It’s safe to say we have had some interesting dining experiences over the years. At Legends Late Nite Restaurant in Musgrave, we were instrumental in getting the bylaws changed for Terrace dining
Gringos Cantina (a bean guzzling, tequila swilling, cactus bashing, cantina) was just one crazy dining experience and at Legends Playhouse it was awfully posh!
Then at Buds on the Bay, a great place to get away from it all, we went one step further – Dining in the bay, great for romantics, smokers and claustrophobes.
If  it’s a spring high tide – you needed gumboots!

In Mozambique we had tables and chairs hanging from the trees and NOW

In Eshowe, at the SHUGA SHAK, there’s a formal Gazebo, an outside casual bar (NB it’s BYO), a bonfire in an old shopping trolly and a chill spot with swings, days beds, braai’s, and of course, some hammocks! All in all, great for a chill day, a get together with friends, a corporate event or just a great party!

Last time we had Mexican Nite

The welcoming cactus and innoculation shots:

Our table Dancers:

Relaxing around the fire ( roasted marshmellows dipped in tequila, Optional)

Roadside Cuisine – Motorbike trip – Coast to Coast – USA, Aug 2010 – Story by Bill Budd

A lot of wine was drunk on the Buds deck early this year and the suggestion was made to visit ‘Sturgis’, in the Black Hills of South Dakota USA,  the biggest bike rally in the world. A few more bottles and this grew to doing back roads and small town America, and eventually to doing it ‘Coast to Coast’.

Mike Gaines and Patritzia, Al and Geraldine Gaines, Logan Surgeson and myself were the intrepid explorers  and we set off from L.A  on hired Beemers, which was good for safe reliable riding, but bad at a rally with 800,000 bikes of which 99% were Harleys!.

First stop was Vegas to do the tourist bit and see the Grand Canyon etc, but relieved to be out of there we headed for Death Valley and temperature highs of 53 degrees. Starting early we beat the worst of the heat, but were made to understand how it got its name. Stunning riding in vast wilderness areas until we hit Manhatten, gold mining town, Pop 50. Two pubs, two churches 150m apart and our host in the 1st pub hadn’t visited the north side of town in 4 years so couldn’t  give us much info on the happenings there. I swear I could hear dueling banjos in the background!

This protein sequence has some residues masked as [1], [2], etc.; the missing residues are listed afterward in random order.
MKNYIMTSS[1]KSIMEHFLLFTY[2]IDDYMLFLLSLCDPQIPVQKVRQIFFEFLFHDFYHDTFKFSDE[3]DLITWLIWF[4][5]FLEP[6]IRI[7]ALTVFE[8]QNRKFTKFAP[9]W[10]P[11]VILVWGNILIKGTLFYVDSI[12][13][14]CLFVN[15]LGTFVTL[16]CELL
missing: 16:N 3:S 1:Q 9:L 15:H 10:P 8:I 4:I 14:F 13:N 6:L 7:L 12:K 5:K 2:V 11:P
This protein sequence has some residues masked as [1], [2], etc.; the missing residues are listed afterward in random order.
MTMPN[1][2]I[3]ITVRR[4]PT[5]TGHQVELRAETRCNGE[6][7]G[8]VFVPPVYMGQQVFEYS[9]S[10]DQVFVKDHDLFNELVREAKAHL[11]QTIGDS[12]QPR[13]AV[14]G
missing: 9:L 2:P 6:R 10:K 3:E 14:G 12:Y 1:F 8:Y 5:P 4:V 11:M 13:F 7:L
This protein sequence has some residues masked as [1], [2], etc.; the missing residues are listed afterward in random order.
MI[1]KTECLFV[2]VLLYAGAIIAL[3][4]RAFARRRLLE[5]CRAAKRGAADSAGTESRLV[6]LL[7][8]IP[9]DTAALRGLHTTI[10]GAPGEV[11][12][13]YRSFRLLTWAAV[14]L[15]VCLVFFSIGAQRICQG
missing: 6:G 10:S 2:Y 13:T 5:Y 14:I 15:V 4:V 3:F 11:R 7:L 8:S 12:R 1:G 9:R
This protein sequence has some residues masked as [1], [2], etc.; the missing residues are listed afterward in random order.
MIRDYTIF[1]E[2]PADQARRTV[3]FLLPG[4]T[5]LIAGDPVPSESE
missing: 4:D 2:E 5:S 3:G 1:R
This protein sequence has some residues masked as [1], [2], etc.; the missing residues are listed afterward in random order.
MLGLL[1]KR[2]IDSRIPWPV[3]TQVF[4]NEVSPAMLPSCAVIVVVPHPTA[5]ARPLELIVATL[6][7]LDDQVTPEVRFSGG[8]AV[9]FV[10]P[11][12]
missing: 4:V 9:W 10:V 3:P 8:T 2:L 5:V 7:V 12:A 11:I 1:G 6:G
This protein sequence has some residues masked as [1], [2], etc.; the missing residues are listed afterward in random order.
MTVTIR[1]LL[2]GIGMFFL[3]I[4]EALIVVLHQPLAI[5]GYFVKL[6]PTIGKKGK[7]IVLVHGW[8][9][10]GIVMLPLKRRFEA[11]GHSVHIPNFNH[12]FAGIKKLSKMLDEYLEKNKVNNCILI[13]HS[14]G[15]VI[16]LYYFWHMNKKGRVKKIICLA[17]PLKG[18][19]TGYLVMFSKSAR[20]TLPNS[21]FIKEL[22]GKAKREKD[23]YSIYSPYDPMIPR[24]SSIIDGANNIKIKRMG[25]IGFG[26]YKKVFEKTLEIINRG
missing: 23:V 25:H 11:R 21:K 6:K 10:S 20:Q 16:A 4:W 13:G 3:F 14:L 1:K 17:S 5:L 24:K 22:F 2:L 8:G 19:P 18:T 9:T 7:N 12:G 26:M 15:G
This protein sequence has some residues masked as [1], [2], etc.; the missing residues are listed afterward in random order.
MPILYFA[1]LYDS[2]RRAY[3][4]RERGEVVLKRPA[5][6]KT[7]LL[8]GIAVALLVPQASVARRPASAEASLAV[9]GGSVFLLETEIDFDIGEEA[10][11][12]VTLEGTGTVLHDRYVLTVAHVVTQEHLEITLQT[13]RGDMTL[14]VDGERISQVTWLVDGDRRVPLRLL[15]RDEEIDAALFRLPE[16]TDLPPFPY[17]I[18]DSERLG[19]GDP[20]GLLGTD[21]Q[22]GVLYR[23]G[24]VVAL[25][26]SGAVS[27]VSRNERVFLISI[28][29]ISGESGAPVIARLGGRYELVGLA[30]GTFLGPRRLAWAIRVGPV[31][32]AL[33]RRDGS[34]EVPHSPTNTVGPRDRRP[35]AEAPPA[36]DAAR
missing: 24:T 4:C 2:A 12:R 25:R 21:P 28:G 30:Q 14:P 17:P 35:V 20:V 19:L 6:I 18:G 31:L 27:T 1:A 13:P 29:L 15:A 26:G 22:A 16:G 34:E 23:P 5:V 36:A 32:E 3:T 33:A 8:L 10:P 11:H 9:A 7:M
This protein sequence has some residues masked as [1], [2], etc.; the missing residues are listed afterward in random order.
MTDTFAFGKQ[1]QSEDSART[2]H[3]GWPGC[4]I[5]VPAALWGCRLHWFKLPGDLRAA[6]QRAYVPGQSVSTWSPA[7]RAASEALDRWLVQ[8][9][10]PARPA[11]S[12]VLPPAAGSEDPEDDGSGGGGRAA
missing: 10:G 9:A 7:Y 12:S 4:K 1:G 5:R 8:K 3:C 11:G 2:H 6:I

In Goldfields, another old defunct mining town, I watched a grizzled old prospector giving directions to a really cool looking [red] Indian dude. After listening patiently for a while, he finally rummages in his pocket and says “GPS”.

At another stop, an old lady looks at me all dressed up in riding gear and asked where we were from. “Africa” elicited a blank response and she turns to her husband and, sotto voce, says “he does rather look like a pirate in that striped shirt you know”.

And then there were the Menonites who explained that they were like the Amish, but they did use technology and they followed Jesus, and as an afterthought said “you may have heard of him”

These were the little cameos that added spice to the trip.

Sturgis – the bike rally was mind boggling. Imagine a place the size of KZN, incredibly scenic and with the biggest town the size of Umhlanga. Add 800,000 bikes and fill every road for 200 miles with the rolling thunder of all those Harleys. Add a tribe of people who all dress much the same and where half mill around watching the other half who are parading in the craziest outfits and riding the most amazing customized machines. Ride to the remotest spots up to 200 miles away and you will find masses of people gathered with food booze music and loo’s aplenty. And we thought we did an amazing job with the world cup!